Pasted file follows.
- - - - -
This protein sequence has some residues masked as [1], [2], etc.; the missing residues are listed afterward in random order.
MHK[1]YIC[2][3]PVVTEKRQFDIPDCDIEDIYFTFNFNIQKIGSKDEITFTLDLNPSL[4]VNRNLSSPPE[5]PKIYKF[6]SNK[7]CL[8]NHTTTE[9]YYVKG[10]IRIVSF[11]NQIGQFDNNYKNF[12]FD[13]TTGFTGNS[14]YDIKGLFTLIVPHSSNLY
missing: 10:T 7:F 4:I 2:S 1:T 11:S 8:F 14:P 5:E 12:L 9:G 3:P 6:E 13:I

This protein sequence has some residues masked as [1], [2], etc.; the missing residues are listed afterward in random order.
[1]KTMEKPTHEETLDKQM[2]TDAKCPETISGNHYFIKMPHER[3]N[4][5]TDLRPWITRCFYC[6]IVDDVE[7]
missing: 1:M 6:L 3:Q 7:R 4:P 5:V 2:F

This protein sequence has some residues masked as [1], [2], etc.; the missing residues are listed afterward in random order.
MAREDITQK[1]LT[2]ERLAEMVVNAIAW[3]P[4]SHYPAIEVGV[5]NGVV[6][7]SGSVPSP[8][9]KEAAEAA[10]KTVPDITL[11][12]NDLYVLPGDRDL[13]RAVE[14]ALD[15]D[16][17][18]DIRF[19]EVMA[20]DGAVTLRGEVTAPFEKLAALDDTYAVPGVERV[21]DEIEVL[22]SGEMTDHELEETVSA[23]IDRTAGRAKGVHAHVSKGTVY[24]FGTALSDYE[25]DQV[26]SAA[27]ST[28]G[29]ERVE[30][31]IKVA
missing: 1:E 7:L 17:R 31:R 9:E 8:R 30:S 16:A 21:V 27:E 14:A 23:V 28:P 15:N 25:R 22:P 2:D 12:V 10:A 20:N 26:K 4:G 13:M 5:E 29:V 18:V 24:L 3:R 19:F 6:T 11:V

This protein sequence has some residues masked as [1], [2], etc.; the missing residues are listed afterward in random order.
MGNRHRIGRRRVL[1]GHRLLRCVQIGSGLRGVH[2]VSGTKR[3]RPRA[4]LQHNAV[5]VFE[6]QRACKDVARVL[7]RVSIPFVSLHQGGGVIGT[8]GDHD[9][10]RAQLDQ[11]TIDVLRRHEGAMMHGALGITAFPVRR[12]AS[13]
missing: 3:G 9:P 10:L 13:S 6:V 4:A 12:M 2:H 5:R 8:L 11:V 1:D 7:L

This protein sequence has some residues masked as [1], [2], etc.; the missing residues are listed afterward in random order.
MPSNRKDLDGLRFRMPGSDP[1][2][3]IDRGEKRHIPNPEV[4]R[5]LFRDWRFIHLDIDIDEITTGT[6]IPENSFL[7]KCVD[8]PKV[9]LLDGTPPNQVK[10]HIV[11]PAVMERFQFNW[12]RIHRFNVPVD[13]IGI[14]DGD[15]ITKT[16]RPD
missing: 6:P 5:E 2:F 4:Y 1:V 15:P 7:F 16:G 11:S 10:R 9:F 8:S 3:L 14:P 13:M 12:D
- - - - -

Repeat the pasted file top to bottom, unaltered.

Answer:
This protein sequence has some residues masked as [1], [2], etc.; the missing residues are listed afterward in random order.
MHK[1]YIC[2][3]PVVTEKRQFDIPDCDIEDIYFTFNFNIQKIGSKDEITFTLDLNPSL[4]VNRNLSSPPE[5]PKIYKF[6]SNK[7]CL[8]NHTTTE[9]YYVKG[10]IRIVSF[11]NQIGQFDNNYKNF[12]FD[13]TTGFTGNS[14]YDIKGLFTLIVPHSSNLY
missing: 10:T 7:F 4:I 2:S 1:T 11:S 8:F 14:P 5:E 12:L 9:G 3:P 6:E 13:I

This protein sequence has some residues masked as [1], [2], etc.; the missing residues are listed afterward in random order.
[1]KTMEKPTHEETLDKQM[2]TDAKCPETISGNHYFIKMPHER[3]N[4][5]TDLRPWITRCFYC[6]IVDDVE[7]
missing: 1:M 6:L 3:Q 7:R 4:P 5:V 2:F

This protein sequence has some residues masked as [1], [2], etc.; the missing residues are listed afterward in random order.
MAREDITQK[1]LT[2]ERLAEMVVNAIAW[3]P[4]SHYPAIEVGV[5]NGVV[6][7]SGSVPSP[8][9]KEAAEAA[10]KTVPDITL[11][12]NDLYVLPGDRDL[13]RAVE[14]ALD[15]D[16][17][18]DIRF[19]EVMA[20]DGAVTLRGEVTAPFEKLAALDDTYAVPGVERV[21]DEIEVL[22]SGEMTDHELEETVSA[23]IDRTAGRAKGVHAHVSKGTVY[24]FGTALSDYE[25]DQV[26]SAA[27]ST[28]G[29]ERVE[30][31]IKVA
missing: 1:E 7:L 17:R 31:R 9:E 8:R 30:S 16:A 21:V 27:E 14:A 23:V 28:P 15:N 25:R 22:P 2:D 12:V 10:A 20:N 26:K 4:G 13:M 5:E 29:V 18:V 24:L 3:R 19:F 6:T 11:V

This protein sequence has some residues masked as [1], [2], etc.; the missing residues are listed afterward in random order.
MGNRHRIGRRRVL[1]GHRLLRCVQIGSGLRGVH[2]VSGTKR[3]RPRA[4]LQHNAV[5]VFE[6]QRACKDVARVL[7]RVSIPFVSLHQGGGVIGT[8]GDHD[9][10]RAQLDQ[11]TIDVLRRHEGAMMHGALGITAFPVRR[12]AS[13]
missing: 3:G 9:P 10:L 13:S 6:V 4:A 12:M 2:H 5:R 8:L 11:V 1:D 7:L

This protein sequence has some residues masked as [1], [2], etc.; the missing residues are listed afterward in random order.
MPSNRKDLDGLRFRMPGSDP[1][2][3]IDRGEKRHIPNPEV[4]R[5]LFRDWRFIHLDIDIDEITTGT[6]IPENSFL[7]KCVD[8]PKV[9]LLDGTPPNQVK[10]HIV[11]PAVMERFQFNW[12]RIHRFNVPVD[13]IGI[14]DGD[15]ITKT[16]RPD
missing: 6:P 5:E 2:F 4:Y 1:V 15:P 7:F 16:G 11:S 10:R 9:F 8:S 3:L 14:P 13:M 12:D